Ford BP team-mates Duval and Prévot spent the final day engaged in a massive battle with former team-mate Carlos Sainz. The Belgians edged ahead of Sainz early this morning but the Spaniard fought back to lead after the first group of stages. Duval regained the advantage but then spun on the penultimate test and they started the final 18.93km St Wendeler Land stage split by only 0.6sec. However, Duval stalled the engine on the startline and victory in their private battle went to Sainz.
"We've worked well with Michelin this weekend and made some good tyre choices, which in the changing weather conditions we had here, is so important," said 22-year-old Duval. It's good to finish and score points for the team and myself but it's disappointing not to beat Carlos. It has been a mixed weekend for us. We made some small mistakes but also set some excellent times."
Ford BP team director Malcolm Wilson expressed mixed feelings at the weekend's results. "I'm disappointed because I felt Markko had the opportunity to put pressure on Marcus Grönholm before his problem today and sad because we lost a podium result. But it has been a stunning performance from both the car and Markko. Ten fastest stage times far exceeded our expectations and now we're in a position to win on every round of the championship. We're mystified as to the cause of the transmission problem but we'll address that before the next rally in Finland," he said.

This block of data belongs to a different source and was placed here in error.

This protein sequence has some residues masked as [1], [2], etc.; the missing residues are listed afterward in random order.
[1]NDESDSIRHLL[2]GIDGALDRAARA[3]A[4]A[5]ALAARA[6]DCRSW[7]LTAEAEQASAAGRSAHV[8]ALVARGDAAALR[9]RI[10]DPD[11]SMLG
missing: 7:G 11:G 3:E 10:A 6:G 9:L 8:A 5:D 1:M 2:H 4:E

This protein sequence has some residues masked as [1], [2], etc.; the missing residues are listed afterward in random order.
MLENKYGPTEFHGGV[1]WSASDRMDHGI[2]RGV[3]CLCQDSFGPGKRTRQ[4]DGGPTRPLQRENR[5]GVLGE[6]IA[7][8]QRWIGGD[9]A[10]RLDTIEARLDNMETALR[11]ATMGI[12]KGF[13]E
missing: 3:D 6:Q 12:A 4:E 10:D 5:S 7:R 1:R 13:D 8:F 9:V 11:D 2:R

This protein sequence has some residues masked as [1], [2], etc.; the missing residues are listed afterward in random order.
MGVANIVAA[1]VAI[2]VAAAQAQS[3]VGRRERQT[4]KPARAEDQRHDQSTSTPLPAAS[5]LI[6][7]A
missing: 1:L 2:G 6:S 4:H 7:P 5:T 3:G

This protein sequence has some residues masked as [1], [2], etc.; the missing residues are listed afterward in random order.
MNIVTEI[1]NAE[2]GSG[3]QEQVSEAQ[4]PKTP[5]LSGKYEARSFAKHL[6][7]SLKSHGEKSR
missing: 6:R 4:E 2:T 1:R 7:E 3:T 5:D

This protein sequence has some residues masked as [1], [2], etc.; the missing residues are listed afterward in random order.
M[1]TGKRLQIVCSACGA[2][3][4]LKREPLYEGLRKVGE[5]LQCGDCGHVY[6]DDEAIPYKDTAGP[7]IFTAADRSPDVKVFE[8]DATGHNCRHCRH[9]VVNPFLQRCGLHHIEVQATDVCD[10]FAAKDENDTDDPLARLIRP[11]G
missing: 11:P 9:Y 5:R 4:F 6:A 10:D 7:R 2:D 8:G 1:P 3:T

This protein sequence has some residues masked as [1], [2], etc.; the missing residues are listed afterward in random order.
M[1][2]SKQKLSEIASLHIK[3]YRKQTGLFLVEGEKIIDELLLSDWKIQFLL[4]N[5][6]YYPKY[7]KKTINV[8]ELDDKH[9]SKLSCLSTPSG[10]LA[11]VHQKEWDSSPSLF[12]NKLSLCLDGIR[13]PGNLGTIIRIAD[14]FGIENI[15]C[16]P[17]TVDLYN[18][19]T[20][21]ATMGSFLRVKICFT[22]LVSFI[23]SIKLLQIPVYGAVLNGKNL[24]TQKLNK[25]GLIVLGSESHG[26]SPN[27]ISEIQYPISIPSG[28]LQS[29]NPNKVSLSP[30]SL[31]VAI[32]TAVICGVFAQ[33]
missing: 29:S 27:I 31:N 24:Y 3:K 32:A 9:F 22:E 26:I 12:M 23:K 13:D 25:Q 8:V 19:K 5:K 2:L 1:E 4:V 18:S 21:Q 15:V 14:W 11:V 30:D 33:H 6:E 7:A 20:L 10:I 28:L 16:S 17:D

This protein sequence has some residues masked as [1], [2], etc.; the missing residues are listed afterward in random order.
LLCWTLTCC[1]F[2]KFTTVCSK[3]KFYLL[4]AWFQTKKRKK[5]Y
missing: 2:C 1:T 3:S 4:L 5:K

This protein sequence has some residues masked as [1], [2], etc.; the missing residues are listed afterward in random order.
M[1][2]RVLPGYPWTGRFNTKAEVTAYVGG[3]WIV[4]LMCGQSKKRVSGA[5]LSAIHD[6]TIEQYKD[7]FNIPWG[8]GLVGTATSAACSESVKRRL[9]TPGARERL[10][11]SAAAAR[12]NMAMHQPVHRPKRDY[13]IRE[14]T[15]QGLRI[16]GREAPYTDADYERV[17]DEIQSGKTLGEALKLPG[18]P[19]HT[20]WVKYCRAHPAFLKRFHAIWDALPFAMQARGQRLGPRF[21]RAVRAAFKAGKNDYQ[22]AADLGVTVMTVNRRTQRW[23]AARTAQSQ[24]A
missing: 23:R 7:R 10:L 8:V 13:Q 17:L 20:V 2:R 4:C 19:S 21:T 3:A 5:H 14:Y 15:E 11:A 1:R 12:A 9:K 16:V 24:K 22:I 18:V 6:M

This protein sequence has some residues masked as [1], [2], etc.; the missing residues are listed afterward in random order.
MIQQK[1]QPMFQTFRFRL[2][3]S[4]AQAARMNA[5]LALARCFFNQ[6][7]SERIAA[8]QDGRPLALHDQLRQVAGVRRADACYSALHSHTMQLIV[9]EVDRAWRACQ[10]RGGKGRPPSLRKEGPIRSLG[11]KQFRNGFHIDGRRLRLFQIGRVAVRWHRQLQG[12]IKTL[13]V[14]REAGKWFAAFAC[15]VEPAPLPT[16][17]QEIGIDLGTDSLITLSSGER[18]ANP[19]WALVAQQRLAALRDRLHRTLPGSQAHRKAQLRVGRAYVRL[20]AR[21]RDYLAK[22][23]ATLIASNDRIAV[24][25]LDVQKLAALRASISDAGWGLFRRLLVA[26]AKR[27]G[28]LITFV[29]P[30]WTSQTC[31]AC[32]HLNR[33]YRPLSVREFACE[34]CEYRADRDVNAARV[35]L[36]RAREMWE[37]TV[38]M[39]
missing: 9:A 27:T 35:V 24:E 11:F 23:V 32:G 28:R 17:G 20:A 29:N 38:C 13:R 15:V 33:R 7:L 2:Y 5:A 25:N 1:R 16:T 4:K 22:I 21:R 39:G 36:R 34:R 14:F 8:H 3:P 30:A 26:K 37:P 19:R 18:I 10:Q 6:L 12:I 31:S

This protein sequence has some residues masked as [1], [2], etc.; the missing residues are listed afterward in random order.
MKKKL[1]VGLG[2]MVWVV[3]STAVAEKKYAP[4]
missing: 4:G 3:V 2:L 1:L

Finland's Mikko Hirvonen and Jarmo Lehtinen finished 13th in an M-Sport-run 2002 specification Focus RS on only their second asphalt world rally. They steadily built up confidence and their no risks policy was rewarded with a solid result. "It was harder in the wet than I expected but I felt more comfortable as the event went on. The car was perfect, we made no mistakes and I learned a lot so I'm happy," said Hirvonen. Fellow countrymen Jari-Matti Latvala and Miikka Anttila finished 17th in a second M-Sport Focus RS on their first world asphalt rally. Like Hirvonen, 18-year-old Latvala treated the event as a confidence-building exercise, increasing his pace as he became familiar with the car and roads.
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Sebastien Loeb (Citroen) was untroubled to claim his second consecutive Rallye Deutschland victory. He paced himself through the final stage to finish 3.6sec ahead of Marcus Grönholm (Peugeot), the Finn hurting his hopes of winning by hitting a kerb on the opening stage and damaging the steering. Richard Burns (Peugeot) took third, the Briton capitalising on a dry run through the rain-soaked stage 19 to overhaul Colin McRae (Citroen), who spun in the deluge. Behind Märtin and the battling Duval and Sainz, Petter Solberg (Subaru) took the final drivers' point and Hyundai claimed the last manufacturers' point, courtesy of Freddy Loix in 11th.
The championship reverts to gravel next month for one of the classic rallies of the season. Incredible speeds and huge jumps are the hallmarks of the Rally Finland, based in Jyväskylä on 7 - 10 August.